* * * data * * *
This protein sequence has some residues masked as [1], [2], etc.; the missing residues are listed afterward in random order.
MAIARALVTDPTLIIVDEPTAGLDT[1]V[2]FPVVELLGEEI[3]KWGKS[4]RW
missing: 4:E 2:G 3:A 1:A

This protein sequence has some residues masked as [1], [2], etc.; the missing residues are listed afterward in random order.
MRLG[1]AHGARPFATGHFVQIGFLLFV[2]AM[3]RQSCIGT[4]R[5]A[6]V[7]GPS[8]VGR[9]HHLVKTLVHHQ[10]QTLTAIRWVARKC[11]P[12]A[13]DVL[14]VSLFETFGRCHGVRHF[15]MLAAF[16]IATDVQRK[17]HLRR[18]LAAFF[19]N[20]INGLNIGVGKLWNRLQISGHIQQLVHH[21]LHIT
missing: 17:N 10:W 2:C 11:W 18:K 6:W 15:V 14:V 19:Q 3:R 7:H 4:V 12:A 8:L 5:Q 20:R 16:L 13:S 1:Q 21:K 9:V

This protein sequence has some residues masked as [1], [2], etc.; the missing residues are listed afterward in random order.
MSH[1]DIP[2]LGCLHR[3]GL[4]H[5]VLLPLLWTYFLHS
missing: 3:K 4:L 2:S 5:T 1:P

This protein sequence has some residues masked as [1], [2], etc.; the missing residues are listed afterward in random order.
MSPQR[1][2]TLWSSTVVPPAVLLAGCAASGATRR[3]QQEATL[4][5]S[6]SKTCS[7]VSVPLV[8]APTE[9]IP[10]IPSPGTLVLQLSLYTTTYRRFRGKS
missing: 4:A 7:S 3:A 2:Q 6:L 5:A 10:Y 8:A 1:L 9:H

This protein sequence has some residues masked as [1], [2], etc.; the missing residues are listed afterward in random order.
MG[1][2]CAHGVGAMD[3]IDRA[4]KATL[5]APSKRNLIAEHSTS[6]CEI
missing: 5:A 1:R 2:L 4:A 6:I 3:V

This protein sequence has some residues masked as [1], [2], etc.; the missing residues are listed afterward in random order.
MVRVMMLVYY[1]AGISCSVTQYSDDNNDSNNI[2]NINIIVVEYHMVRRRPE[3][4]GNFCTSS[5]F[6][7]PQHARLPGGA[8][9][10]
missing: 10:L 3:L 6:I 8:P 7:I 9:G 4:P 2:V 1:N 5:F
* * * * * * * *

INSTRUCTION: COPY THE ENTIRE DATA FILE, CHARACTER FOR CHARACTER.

This protein sequence has some residues masked as [1], [2], etc.; the missing residues are listed afterward in random order.
MAIARALVTDPTLIIVDEPTAGLDT[1]V[2]FPVVELLGEEI[3]KWGKS[4]RW
missing: 4:E 2:G 3:A 1:A

This protein sequence has some residues masked as [1], [2], etc.; the missing residues are listed afterward in random order.
MRLG[1]AHGARPFATGHFVQIGFLLFV[2]AM[3]RQSCIGT[4]R[5]A[6]V[7]GPS[8]VGR[9]HHLVKTLVHHQ[10]QTLTAIRWVARKC[11]P[12]A[13]DVL[14]VSLFETFGRCHGVRHF[15]MLAAF[16]IATDVQRK[17]HLRR[18]LAAFF[19]N[20]INGLNIGVGKLWNRLQISGHIQQLVHH[21]LHIT
missing: 17:N 10:W 2:C 11:W 18:K 6:W 15:V 14:V 19:Q 3:R 7:H 4:V 12:A 8:L 5:Q 20:R 16:L 13:S 1:Q 21:K 9:V

This protein sequence has some residues masked as [1], [2], etc.; the missing residues are listed afterward in random order.
MSH[1]DIP[2]LGCLHR[3]GL[4]H[5]VLLPLLWTYFLHS
missing: 3:K 4:L 2:S 5:T 1:P

This protein sequence has some residues masked as [1], [2], etc.; the missing residues are listed afterward in random order.
MSPQR[1][2]TLWSSTVVPPAVLLAGCAASGATRR[3]QQEATL[4][5]S[6]SKTCS[7]VSVPLV[8]APTE[9]IP[10]IPSPGTLVLQLSLYTTTYRRFRGKS
missing: 4:A 7:S 3:A 2:Q 6:L 5:A 10:Y 8:A 1:L 9:H

This protein sequence has some residues masked as [1], [2], etc.; the missing residues are listed afterward in random order.
MG[1][2]CAHGVGAMD[3]IDRA[4]KATL[5]APSKRNLIAEHSTS[6]CEI
missing: 5:A 1:R 2:L 4:A 6:I 3:V

This protein sequence has some residues masked as [1], [2], etc.; the missing residues are listed afterward in random order.
MVRVMMLVYY[1]AGISCSVTQYSDDNNDSNNI[2]NINIIVVEYHMVRRRPE[3][4]GNFCTSS[5]F[6][7]PQHARLPGGA[8][9][10]
missing: 10:L 3:L 6:I 8:P 7:I 9:G 4:P 2:V 1:N 5:F